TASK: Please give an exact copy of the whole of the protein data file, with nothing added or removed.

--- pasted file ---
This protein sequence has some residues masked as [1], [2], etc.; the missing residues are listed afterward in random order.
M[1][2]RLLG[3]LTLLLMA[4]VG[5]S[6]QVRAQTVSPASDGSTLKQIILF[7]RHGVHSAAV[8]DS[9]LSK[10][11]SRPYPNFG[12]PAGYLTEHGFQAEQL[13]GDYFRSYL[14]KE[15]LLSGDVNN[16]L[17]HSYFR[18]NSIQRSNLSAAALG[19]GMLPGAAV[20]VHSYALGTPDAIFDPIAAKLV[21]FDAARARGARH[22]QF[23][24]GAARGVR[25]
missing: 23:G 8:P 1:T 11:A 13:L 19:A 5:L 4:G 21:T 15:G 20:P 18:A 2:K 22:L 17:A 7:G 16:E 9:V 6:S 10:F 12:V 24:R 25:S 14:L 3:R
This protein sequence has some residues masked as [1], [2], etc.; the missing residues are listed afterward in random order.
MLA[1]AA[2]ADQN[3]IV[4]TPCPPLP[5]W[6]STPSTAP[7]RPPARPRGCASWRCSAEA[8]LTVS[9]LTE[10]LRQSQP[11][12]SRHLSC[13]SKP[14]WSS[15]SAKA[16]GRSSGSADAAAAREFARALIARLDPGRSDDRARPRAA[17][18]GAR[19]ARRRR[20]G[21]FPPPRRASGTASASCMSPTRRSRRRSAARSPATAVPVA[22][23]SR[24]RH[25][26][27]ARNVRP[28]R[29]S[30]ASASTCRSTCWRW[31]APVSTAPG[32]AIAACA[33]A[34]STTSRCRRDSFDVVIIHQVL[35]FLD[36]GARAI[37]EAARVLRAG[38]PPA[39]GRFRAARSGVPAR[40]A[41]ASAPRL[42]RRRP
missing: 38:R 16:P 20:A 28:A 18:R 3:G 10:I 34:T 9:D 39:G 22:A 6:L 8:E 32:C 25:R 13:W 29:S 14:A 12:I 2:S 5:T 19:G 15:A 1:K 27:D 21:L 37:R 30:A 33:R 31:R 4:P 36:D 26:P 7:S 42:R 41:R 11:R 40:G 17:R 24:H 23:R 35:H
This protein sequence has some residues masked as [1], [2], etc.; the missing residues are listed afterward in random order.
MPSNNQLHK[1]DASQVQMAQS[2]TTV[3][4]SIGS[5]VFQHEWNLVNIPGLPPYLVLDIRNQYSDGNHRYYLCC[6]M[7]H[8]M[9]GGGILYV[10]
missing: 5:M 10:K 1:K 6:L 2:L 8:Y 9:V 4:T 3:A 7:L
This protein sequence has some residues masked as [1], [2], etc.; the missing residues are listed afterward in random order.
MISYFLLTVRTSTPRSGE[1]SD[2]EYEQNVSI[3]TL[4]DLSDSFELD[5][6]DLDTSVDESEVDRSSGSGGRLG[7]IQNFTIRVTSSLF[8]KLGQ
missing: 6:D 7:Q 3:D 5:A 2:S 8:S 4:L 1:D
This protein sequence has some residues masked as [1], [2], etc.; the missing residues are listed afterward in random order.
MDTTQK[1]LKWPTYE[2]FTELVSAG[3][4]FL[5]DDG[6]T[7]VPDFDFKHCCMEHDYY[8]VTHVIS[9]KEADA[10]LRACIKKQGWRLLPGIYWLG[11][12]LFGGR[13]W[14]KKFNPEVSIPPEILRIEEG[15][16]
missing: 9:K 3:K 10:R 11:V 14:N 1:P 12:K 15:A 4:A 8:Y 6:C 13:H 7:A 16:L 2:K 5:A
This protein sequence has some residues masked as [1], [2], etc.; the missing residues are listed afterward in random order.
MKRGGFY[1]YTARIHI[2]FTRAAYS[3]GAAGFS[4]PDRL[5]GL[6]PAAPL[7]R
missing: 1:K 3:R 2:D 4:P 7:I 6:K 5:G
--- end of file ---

This protein sequence has some residues masked as [1], [2], etc.; the missing residues are listed afterward in random order.
M[1][2]RLLG[3]LTLLLMA[4]VG[5]S[6]QVRAQTVSPASDGSTLKQIILF[7]RHGVHSAAV[8]DS[9]LSK[10][11]SRPYPNFG[12]PAGYLTEHGFQAEQL[13]GDYFRSYL[14]KE[15]LLSGDVNN[16]L[17]HSYFR[18]NSIQRSNLSAAALG[19]GMLPGAAV[20]VHSYALGTPDAIFDPIAAKLV[21]FDAARARGARH[22]QF[23][24]GAARGVR[25]
missing: 23:G 8:P 1:T 11:A 13:L 19:A 5:L 4:G 21:T 15:G 20:P 18:A 2:K 22:L 17:A 7:G 16:E 9:V 6:S 10:F 12:V 24:R 25:S 14:L 3:R
This protein sequence has some residues masked as [1], [2], etc.; the missing residues are listed afterward in random order.
MLA[1]AA[2]ADQN[3]IV[4]TPCPPLP[5]W[6]STPSTAP[7]RPPARPRGCASWRCSAEA[8]LTVS[9]LTE[10]LRQSQP[11][12]SRHLSC[13]SKP[14]WSS[15]SAKA[16]GRSSGSADAAAAREFARALIARLDPGRSDDRARPRAA[17][18]GAR[19]ARRRR[20]G[21]FPPPRRASGTASASCMSPTRRSRRRSAARSPATAVPVA[22][23]SR[24]RH[25][26][27]ARNVRP[28]R[29]S[30]ASASTCRSTCWRW[31]APVSTAPG[32]AIAACA[33]A[34]STTSRCRRDSFDVVIIHQVL[35]FLD[36]GARAI[37]EAARVLRAG[38]PPA[39]GRFRAARSGVPAR[40]A[41]ASAPRL[42]RRRP
missing: 38:R 16:P 20:A 28:A 18:R 3:G 10:I 34:T 9:D 39:G 22:A 6:L 8:E 32:C 25:R 13:W 29:S 14:A 12:I 2:S 5:T 19:G 15:A 1:K 27:D 21:L 37:R 30:A 33:R 31:R 4:P 36:D 26:P 7:S 42:R 41:R 11:R 40:G 17:R 24:H 23:R 35:H
This protein sequence has some residues masked as [1], [2], etc.; the missing residues are listed afterward in random order.
MPSNNQLHK[1]DASQVQMAQS[2]TTV[3][4]SIGS[5]VFQHEWNLVNIPGLPPYLVLDIRNQYSDGNHRYYLCC[6]M[7]H[8]M[9]GGGILYV[10]
missing: 5:M 10:K 1:K 6:L 2:L 8:Y 9:V 4:T 3:A 7:L
This protein sequence has some residues masked as [1], [2], etc.; the missing residues are listed afterward in random order.
MISYFLLTVRTSTPRSGE[1]SD[2]EYEQNVSI[3]TL[4]DLSDSFELD[5][6]DLDTSVDESEVDRSSGSGGRLG[7]IQNFTIRVTSSLF[8]KLGQ
missing: 6:D 7:Q 3:D 5:A 2:S 8:S 4:L 1:D
This protein sequence has some residues masked as [1], [2], etc.; the missing residues are listed afterward in random order.
MDTTQK[1]LKWPTYE[2]FTELVSAG[3][4]FL[5]DDG[6]T[7]VPDFDFKHCCMEHDYY[8]VTHVIS[9]KEADA[10]LRACIKKQGWRLLPGIYWLG[11][12]LFGGR[13]W[14]KKFNPEVSIPPEILRIEEG[15][16]
missing: 9:K 3:K 10:R 11:V 14:N 1:P 12:K 15:A 4:A 8:Y 6:C 13:H 7:A 16:L 2:K 5:A
This protein sequence has some residues masked as [1], [2], etc.; the missing residues are listed afterward in random order.
MKRGGFY[1]YTARIHI[2]FTRAAYS[3]GAAGFS[4]PDRL[5]GL[6]PAAPL[7]R
missing: 1:K 3:R 2:D 4:P 7:I 6:K 5:G